Anger is an ugly beast. It can take hold of you completely, stop you from being rational and instantly engulf you in a red hot mess of emotion. Anger needs time to fade, and even then, it’s incredibly long-lasting. Anything can jog your memory and spark the anger again. But how do we manage it? How do we control it in order to avoid it completely disrupting our days? While practicing mindfulness and meditation is definitely useful, the only thing which has worked so far is the Anger List.
The Story of the Anger List
The Anger List is exactly what you would expect from its name. It’s a list of things which make you angry. It’s not however, a short list but a longhand, handwritten stream of angry consciousness.
Here’s how it came about.
One evening, I was feeling particularly angry; I don’t remember why, but I do remember I was very very angry about something that I actually couldn’t change. I was ranting while my boyfriend was patiently listening to me, and suddenly I wasn’t even ranting about the thing I was originally angry about but about some other thing which had made me angry in the past.
Anger sparks more anger, and before long I was feeling really frustrated and almost in tears. As I was looking through my bag for some water to calm me down I found a pen and an A4 sheet of paper.
Without thinking about it too much, I started writing. I wrote in order, started from what had made me mad that very same evening and went backwards and wrote about every single thing that made me still feel vaguely angry. This included some issues with my parents which actually went back more than ten years! I wrote without thinking about sentences or about making particular sense and also without holding anything back. I just spilled all of my thoughts and anger onto the page in an angry stream of consciousness.
Before I knew it, I had a list numbered 1-24 of things that seriously pissed me off and that I still held on to. I felt completely spent. As I looked over the list again, I realised that I held on to situations for way too long, and this was preventing me from being the best version of myself.
The Negative Impact of Grudges and Bitterness
Reading my anger list made me realise that I was still holding on to grudges from many many years before and I was still angry and bitter about them.
This was holding me back in so many ways. First of all, sometimes I still spent time thinking about those things which made me angry, so that was just time wasted in an unproductive way. Furthermore, I was convinced that because all of those things had happened in the past, it was too late to change. Finally, the anger was preventing from being happy and enjoying the positive in my life, as I was always dwelling on the past.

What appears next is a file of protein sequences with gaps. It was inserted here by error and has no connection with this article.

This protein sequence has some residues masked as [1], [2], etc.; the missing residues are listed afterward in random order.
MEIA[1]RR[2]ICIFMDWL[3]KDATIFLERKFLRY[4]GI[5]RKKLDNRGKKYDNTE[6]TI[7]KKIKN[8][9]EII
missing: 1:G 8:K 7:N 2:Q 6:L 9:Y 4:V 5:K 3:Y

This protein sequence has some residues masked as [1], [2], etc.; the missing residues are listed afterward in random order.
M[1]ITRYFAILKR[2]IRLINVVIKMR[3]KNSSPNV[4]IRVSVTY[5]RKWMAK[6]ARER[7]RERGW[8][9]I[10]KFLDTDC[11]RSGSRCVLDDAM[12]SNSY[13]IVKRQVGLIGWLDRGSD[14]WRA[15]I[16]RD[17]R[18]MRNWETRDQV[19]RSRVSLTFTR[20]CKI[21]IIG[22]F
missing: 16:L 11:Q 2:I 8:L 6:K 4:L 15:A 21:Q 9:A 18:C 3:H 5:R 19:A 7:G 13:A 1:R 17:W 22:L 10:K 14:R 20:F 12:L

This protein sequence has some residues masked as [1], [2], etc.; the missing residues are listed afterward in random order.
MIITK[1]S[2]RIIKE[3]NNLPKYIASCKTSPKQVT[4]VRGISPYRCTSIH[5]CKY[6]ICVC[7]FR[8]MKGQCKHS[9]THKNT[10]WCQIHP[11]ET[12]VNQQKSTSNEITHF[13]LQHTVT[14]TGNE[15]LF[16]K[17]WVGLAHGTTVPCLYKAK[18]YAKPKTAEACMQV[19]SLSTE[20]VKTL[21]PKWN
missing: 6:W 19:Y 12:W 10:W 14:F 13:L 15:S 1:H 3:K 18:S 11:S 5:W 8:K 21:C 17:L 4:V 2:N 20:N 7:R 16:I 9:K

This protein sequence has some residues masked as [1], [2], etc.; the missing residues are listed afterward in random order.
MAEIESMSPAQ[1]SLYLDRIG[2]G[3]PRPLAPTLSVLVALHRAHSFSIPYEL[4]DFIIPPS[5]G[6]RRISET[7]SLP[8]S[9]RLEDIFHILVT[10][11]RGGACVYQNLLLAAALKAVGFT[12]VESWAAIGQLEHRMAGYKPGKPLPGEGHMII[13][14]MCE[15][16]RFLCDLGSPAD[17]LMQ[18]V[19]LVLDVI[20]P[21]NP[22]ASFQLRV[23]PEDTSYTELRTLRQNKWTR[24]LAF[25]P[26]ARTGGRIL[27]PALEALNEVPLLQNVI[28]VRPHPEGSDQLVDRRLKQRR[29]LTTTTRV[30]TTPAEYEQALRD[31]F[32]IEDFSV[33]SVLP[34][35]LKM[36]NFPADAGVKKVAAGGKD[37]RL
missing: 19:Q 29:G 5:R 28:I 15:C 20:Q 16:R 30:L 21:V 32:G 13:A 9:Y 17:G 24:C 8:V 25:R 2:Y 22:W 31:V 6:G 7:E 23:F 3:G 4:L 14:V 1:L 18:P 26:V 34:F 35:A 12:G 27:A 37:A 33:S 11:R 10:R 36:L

Once I finished writing my Anger List, I let it simmer for a while. I slept on it, and reread it the morning afterwards. I read each and every single item on the list slowly and repeated to myself “I’m letting this go” every time. Finally, I burned the list.
I felt much better after that, almost as if I’d lifted a weight that had been following me around for a long long time.
The Anger List – Guidelines
Here’s the brief summary for those of you who don’t feel like reading the whole story!
- Take a pen and a sheet of A4 paper.
- Make a list of things that make you angry. Number the list but aside from this write everything as a stream of consciousness. Don’t hold anything back.
- Let the list simmer for some time, until you’ve calmed down.
- Re-read the list slowly; for every item, tell yourself that you’re letting that grudge go. It’s forgotten, gone, in the past…whatever works for you. It’s done, there’s no point dwelling on it anymore.
- Destroy the list. Cut it into pieces, burn it, soak it in water until it dissolves, throw it off a cliff…whatever you want!
Maybe this is an obvious method to deal with anger. Writing is therapeutic…everyone knows that! While this is true, I’d never really put this into practice in order to deal with anger. I just spent a lot of time and energy trying to repress the anger, thinking that I wasn’t allowed to be angry.
I still use the Anger List when I need it. It’s ok to write about a situation in more than one list, it just means it’s a stronger grudge. Many of the anger inducing situations which were on my original list have never made their way back onto the list. If I think about those situations, I don’t feel angry anymore. Perhaps a little sad sometimes, but all the anger and resentment are gone…and I can’t tell you how much of a relief that is!
I’m not a psychologist nor an expert in psychology in any way. I don’t know why this works for me, but it does. It also brings me back to being somewhat positive and productive in a short amount of time!
Do you have your own anger management tips? Looking forward to reading them!